New Hampshire Gov. Maggie Hassan vetoed a common-core repeal bill on May 8, citing support from the state’s business community for the standards and the need to improve the Granite State’s workforce.
It’s the first time a governor has vetoed a bill requiring a state to ditch the standards. Last month, Mississippi Gov. Phil Bryant, a Republican, vetoed a bill that would have required a review of the common core in that state. Bryant said he thought the Mississippi bill was ultimately toothless because it didn’t contain a firm commitment to dropping the common core.
Districts in New Hampshire already have the option to use standards other than the common core, which the state school board adopted in 2010. (Districts in Wisconsin have this option as well.) Hassan noted this local option for districts in her veto message regarding Senate Bill 101—I wrote about efforts by the Manchester district in New Hampshire to craft its own standards last year.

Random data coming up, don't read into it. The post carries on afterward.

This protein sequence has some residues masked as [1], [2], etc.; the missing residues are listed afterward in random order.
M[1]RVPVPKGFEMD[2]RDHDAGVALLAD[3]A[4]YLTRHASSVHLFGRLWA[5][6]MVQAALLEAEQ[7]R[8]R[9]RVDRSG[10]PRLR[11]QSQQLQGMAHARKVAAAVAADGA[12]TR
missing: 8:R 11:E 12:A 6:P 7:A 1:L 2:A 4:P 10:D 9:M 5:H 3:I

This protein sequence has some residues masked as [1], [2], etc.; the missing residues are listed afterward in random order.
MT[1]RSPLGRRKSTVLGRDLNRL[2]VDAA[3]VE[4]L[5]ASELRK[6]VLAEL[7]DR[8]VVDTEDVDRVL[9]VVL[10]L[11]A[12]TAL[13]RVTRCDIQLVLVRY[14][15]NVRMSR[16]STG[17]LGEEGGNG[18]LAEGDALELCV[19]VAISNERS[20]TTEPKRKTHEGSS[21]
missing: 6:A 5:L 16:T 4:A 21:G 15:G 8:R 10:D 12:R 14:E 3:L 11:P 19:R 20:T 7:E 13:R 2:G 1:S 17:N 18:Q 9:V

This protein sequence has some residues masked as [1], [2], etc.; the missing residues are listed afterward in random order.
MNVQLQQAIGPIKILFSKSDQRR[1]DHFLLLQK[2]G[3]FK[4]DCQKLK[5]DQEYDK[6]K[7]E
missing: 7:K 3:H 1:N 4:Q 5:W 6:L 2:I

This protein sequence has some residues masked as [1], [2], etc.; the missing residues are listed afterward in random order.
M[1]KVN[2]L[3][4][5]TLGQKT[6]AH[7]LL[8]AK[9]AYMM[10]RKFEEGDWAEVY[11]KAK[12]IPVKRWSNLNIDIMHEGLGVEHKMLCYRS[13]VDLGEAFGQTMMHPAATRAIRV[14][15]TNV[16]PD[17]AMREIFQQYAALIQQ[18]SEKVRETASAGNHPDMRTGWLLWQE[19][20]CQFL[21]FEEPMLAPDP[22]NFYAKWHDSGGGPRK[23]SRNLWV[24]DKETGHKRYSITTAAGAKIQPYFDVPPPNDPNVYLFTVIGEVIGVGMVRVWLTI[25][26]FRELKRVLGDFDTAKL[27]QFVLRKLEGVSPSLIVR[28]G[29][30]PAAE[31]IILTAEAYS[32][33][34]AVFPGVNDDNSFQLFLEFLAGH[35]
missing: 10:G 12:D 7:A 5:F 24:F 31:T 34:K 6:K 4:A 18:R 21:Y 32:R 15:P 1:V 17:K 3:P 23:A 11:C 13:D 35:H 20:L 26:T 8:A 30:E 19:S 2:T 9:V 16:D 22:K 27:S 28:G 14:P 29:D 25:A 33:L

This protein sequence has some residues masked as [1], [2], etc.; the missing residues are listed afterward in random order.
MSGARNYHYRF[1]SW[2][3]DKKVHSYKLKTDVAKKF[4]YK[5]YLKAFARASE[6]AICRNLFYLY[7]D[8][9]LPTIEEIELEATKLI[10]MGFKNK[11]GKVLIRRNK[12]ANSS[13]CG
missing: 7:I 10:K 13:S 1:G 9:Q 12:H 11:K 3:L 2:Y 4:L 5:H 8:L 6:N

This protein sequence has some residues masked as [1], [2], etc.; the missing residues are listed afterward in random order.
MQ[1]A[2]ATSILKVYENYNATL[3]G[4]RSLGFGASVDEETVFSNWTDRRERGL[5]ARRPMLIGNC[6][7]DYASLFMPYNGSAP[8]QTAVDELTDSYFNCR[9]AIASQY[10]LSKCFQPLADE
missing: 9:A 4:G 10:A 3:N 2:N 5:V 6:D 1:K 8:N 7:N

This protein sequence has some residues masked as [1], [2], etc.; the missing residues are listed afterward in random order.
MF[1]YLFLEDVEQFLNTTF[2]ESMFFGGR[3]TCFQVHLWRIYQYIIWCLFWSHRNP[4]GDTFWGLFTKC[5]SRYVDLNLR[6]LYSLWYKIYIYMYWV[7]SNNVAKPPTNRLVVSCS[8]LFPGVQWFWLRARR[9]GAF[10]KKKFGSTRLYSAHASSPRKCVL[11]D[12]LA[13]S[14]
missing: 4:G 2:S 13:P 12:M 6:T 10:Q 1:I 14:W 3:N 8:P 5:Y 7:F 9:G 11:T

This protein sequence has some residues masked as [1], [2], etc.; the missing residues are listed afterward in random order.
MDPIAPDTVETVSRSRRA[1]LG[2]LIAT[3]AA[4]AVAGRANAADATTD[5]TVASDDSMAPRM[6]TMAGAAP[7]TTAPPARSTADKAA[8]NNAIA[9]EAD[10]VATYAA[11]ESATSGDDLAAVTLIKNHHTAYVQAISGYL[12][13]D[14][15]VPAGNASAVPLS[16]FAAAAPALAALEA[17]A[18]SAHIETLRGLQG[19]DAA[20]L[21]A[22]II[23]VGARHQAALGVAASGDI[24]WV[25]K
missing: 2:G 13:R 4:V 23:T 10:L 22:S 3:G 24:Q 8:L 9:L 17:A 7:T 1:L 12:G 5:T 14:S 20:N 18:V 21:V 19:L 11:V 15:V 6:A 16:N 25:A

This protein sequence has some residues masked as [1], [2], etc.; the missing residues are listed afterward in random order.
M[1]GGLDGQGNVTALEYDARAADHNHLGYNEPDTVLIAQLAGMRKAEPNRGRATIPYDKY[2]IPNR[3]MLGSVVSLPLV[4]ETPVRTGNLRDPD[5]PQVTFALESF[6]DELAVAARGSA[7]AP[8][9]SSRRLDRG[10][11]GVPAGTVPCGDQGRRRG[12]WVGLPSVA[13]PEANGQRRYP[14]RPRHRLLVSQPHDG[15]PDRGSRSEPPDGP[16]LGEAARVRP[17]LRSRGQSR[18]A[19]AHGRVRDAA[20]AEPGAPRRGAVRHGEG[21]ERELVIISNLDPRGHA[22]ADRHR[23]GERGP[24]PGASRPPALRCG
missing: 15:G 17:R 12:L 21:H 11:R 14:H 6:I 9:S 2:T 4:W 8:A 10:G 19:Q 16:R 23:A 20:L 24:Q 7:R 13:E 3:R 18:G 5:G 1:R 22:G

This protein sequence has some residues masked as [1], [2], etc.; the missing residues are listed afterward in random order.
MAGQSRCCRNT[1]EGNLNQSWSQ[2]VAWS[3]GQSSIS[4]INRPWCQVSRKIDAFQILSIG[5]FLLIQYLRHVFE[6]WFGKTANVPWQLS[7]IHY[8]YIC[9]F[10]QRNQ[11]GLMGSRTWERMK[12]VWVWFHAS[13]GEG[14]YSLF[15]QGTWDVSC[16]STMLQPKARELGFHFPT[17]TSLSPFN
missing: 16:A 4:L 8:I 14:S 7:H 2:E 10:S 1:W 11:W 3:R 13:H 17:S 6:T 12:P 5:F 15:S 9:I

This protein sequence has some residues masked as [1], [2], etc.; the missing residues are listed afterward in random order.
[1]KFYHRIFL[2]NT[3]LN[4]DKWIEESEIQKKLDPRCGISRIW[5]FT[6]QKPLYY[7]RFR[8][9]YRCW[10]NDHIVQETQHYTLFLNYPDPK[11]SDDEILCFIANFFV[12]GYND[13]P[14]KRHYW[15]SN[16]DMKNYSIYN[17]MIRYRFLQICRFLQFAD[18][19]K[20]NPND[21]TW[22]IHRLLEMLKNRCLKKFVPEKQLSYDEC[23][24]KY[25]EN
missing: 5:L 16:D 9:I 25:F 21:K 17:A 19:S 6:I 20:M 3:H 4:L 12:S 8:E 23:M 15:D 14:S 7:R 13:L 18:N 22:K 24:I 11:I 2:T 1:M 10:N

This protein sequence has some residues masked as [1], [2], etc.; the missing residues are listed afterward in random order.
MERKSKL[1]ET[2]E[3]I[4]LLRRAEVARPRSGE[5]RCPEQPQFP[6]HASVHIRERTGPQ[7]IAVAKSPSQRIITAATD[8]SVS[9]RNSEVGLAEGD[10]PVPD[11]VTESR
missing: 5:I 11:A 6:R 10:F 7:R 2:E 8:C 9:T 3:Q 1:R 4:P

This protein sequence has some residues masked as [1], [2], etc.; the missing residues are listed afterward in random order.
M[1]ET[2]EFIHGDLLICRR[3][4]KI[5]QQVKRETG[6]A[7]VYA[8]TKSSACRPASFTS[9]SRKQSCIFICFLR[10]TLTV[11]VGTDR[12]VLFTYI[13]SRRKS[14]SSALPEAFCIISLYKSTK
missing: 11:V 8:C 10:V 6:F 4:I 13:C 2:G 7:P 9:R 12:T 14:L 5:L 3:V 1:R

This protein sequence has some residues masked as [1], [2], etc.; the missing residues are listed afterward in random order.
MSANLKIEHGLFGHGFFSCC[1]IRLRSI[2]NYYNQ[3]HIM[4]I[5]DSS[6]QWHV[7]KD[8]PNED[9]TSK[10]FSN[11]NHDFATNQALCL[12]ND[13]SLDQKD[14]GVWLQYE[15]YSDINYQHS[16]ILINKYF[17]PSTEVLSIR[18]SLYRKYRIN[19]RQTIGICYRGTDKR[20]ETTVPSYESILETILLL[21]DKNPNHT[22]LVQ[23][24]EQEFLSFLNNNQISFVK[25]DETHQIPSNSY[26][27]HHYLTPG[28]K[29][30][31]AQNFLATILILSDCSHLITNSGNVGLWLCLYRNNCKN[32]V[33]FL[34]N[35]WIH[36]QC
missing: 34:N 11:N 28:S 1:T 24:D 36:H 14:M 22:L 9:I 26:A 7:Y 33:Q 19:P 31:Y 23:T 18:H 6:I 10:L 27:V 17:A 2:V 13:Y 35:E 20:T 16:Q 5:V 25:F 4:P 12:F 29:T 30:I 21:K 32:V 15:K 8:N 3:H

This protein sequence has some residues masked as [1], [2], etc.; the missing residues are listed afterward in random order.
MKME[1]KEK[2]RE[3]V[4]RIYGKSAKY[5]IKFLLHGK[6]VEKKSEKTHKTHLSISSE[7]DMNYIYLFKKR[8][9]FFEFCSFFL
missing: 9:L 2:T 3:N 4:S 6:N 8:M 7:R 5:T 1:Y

“Legislation like Senate Bill 101 undermines the importance of high standards in education and the work that New Hampshire’s Department of Education and Board of Education do every day to ensure that our students are college-ready and prepared to enter the workforce. It undermines similar locally led efforts as well,” Hassan said in her message.
The Manchester Union-Leader reports that it’s highly doubtful that supporters of the repeal bill in the state legislature will be able to muster enough votes to override Hassan’s veto.
A version of this news article first appeared in the State EdWatch blog.